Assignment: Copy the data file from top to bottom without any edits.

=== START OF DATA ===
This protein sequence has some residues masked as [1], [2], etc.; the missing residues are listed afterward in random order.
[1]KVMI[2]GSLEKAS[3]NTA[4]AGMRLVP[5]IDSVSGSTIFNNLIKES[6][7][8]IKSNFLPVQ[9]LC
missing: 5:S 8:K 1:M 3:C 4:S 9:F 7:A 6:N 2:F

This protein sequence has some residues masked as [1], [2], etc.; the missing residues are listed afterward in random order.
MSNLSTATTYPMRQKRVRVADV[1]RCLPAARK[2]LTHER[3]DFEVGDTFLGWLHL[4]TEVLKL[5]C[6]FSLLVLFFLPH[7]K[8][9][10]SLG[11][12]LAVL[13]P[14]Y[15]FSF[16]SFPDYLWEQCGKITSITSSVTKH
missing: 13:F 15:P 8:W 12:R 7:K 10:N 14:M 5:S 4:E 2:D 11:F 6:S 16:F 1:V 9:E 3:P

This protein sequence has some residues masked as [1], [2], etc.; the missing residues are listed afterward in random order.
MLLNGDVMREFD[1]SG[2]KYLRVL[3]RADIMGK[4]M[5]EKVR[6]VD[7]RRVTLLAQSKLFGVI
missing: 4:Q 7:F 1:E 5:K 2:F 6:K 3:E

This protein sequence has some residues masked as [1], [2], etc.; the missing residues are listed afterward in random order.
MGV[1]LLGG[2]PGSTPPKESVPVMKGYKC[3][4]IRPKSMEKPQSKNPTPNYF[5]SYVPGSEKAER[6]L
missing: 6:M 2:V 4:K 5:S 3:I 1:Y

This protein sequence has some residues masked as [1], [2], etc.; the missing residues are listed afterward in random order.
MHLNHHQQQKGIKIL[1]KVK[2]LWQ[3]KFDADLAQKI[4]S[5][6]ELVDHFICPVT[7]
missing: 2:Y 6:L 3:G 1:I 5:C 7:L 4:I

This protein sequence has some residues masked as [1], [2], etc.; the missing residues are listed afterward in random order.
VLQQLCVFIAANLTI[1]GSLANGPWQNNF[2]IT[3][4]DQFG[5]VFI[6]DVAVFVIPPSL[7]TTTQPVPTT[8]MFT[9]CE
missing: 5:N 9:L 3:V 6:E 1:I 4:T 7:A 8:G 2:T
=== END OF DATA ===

This protein sequence has some residues masked as [1], [2], etc.; the missing residues are listed afterward in random order.
[1]KVMI[2]GSLEKAS[3]NTA[4]AGMRLVP[5]IDSVSGSTIFNNLIKES[6][7][8]IKSNFLPVQ[9]LC
missing: 5:S 8:K 1:M 3:C 4:S 9:F 7:A 6:N 2:F

This protein sequence has some residues masked as [1], [2], etc.; the missing residues are listed afterward in random order.
MSNLSTATTYPMRQKRVRVADV[1]RCLPAARK[2]LTHER[3]DFEVGDTFLGWLHL[4]TEVLKL[5]C[6]FSLLVLFFLPH[7]K[8][9][10]SLG[11][12]LAVL[13]P[14]Y[15]FSF[16]SFPDYLWEQCGKITSITSSVTKH
missing: 13:F 15:P 8:W 12:R 7:K 10:N 14:M 5:S 4:E 2:D 11:F 6:S 16:F 1:V 9:E 3:P

This protein sequence has some residues masked as [1], [2], etc.; the missing residues are listed afterward in random order.
MLLNGDVMREFD[1]SG[2]KYLRVL[3]RADIMGK[4]M[5]EKVR[6]VD[7]RRVTLLAQSKLFGVI
missing: 4:Q 7:F 1:E 5:K 2:F 6:K 3:E

This protein sequence has some residues masked as [1], [2], etc.; the missing residues are listed afterward in random order.
MGV[1]LLGG[2]PGSTPPKESVPVMKGYKC[3][4]IRPKSMEKPQSKNPTPNYF[5]SYVPGSEKAER[6]L
missing: 6:M 2:V 4:K 5:S 3:I 1:Y

This protein sequence has some residues masked as [1], [2], etc.; the missing residues are listed afterward in random order.
MHLNHHQQQKGIKIL[1]KVK[2]LWQ[3]KFDADLAQKI[4]S[5][6]ELVDHFICPVT[7]
missing: 2:Y 6:L 3:G 1:I 5:C 7:L 4:I

This protein sequence has some residues masked as [1], [2], etc.; the missing residues are listed afterward in random order.
VLQQLCVFIAANLTI[1]GSLANGPWQNNF[2]IT[3][4]DQFG[5]VFI[6]DVAVFVIPPSL[7]TTTQPVPTT[8]MFT[9]CE
missing: 5:N 9:L 3:V 6:E 1:I 4:T 7:A 8:G 2:T